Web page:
Tuesday, November 13, 2007

Dancing with Exoticism

For a little while now, exoticism has bothered me. The practice of it does not bother me so much as the label itself. Some poets and artists I know are wary of the appellation and try to avoid any reference to cultures not their own, like an unleashed pit bull. This disturbs me on many levels.

Wikipedia says this:
Exoticism, by definition, is "the charm of the unfamiliar." Scholar Alden Jones defines exoticism in art and literature as the representation of one culture for consumption by another. An archetypical example is the artist and writer Paul Gauguin and his representations of Tahitian people and landscapes for a French audience.
This doesn't sound bad at all. Foreign lands have always been the topic of great works of art. Even Beowulf deals with the mysteries and charms of travel. We all want to see things yet unseen. Rumi writes about venturing into the void. Hamlet is enamored with the undiscovered country. We want something from these places. What artist has not reached into the darkness to extract something for their audiences? Isn't it precisely that which we love about artists? They go places we haven't; they have things we don't.

If Mata Hari were just another European dancer, she might have escaped the firing squad. Inspiration from afar became the very thing that people feared in her. She had unearthly powers to seduce men of rank, the charm of the foreign, supposedly. She defined exotic dancing, something considered taboo even now in the west. Her execution is tragic. It is the only good reason I can think of to fear Exoticism. When you're different, stupid people tend to fear and hate you.

But as an artist, you already run the risk; the hounds may turn on you at any moment.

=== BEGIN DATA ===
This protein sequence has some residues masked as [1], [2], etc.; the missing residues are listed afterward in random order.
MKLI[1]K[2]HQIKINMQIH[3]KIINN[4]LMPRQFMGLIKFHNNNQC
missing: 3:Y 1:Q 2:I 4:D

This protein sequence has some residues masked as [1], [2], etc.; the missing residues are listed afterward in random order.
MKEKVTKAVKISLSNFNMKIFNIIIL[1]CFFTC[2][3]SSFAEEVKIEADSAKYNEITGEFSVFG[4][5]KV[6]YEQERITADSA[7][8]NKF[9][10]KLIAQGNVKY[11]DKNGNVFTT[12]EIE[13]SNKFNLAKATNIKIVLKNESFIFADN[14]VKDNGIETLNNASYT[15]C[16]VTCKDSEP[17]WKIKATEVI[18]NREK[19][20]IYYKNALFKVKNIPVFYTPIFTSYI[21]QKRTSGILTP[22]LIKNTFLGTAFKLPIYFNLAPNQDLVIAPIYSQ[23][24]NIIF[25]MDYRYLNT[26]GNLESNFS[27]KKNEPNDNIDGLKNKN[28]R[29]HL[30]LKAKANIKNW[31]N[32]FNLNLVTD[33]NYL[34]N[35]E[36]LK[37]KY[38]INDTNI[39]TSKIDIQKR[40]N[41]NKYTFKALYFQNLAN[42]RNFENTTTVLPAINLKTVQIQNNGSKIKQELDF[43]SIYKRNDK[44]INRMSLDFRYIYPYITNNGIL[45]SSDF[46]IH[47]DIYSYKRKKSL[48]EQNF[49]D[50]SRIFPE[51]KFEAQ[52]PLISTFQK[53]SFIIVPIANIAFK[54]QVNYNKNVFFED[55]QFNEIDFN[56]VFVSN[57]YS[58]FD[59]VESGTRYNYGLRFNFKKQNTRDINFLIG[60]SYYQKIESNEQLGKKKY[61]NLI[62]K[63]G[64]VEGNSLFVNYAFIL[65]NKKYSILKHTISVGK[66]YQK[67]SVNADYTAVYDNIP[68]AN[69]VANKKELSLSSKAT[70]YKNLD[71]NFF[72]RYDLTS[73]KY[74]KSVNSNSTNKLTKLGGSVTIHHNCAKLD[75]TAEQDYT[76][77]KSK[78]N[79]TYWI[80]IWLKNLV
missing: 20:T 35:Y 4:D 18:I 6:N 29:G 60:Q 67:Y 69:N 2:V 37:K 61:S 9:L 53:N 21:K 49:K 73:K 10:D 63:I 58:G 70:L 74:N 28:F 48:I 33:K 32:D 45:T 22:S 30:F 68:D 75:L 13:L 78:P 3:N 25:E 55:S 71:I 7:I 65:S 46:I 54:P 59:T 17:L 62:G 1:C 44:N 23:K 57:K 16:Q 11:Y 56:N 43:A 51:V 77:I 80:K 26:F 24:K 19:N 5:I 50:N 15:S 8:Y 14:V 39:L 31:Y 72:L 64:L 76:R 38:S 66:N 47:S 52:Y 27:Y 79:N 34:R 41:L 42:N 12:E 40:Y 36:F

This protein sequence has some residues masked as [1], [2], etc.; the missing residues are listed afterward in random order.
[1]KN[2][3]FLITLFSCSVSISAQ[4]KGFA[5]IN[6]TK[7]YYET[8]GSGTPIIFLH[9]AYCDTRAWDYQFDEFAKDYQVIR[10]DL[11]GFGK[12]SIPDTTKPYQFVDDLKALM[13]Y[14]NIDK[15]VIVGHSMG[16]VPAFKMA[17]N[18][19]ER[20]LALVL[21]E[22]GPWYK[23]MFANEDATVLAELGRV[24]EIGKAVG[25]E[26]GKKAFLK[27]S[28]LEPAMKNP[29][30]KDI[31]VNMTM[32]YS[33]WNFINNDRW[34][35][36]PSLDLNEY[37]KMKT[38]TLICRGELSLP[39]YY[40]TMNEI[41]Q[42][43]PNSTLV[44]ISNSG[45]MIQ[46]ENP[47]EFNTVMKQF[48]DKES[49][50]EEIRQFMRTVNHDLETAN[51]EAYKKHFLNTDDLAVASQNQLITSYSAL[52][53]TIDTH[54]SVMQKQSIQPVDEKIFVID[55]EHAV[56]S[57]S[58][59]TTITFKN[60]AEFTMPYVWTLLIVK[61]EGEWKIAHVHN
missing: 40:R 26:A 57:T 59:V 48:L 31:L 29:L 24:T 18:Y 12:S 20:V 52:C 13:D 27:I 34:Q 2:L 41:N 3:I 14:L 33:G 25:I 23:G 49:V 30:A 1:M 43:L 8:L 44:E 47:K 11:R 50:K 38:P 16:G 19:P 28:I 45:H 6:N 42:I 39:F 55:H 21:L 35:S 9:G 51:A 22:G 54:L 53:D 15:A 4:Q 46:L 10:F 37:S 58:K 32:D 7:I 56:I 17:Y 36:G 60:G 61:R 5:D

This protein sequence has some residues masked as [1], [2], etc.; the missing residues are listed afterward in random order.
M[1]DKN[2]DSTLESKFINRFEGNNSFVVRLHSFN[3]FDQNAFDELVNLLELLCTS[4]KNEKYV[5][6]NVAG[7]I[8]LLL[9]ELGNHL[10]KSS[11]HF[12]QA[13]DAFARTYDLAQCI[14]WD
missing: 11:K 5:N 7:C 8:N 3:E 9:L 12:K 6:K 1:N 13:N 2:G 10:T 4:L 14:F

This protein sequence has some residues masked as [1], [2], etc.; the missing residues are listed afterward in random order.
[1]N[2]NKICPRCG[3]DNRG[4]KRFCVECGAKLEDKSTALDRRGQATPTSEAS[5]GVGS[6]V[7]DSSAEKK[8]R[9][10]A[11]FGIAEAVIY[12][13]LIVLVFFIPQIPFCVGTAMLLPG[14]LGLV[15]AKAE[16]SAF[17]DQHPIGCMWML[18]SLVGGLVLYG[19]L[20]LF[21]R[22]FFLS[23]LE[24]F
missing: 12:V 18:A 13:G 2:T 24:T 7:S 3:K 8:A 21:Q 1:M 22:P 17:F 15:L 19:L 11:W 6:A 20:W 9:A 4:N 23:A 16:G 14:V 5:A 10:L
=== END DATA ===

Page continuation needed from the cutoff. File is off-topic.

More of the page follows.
Language itself is foreign. This external thing we use to describe and define our internal machinations is a star we can only study at a distance. Every story is forbidden, every word is an ember, every sentence a prominence. The star-dogged moon is a disastrous omen, but it is beautiful, and everyone loves stars.

Language is the closest star. When we make art from language, we are skirting the scorching periphery .

I can't tell you who the poets and writers are who are afraid of exoticism. They asked me not to mention their names. But they're fairly famous and very smart. I think they are afraid of becoming Victorians who appropriate, quantify, and quaintify culture. They seem to think that exoticism is akin to racism. But celebrating the beauty and charm of the foreign is not sinister. And i don't think anyone will ever mistake them for Victorians.

Perhaps exoticism is one of those words that gets barked and howled into the night sky so often that it loses its meaning. But if you are going to be afraid of the night or the sounds therein, stay indoors.

I'd rather my work be exotic than domestic.

1 comment:

Glenn Ingersoll said...

You should write about what you know, you exotic foreign flower you.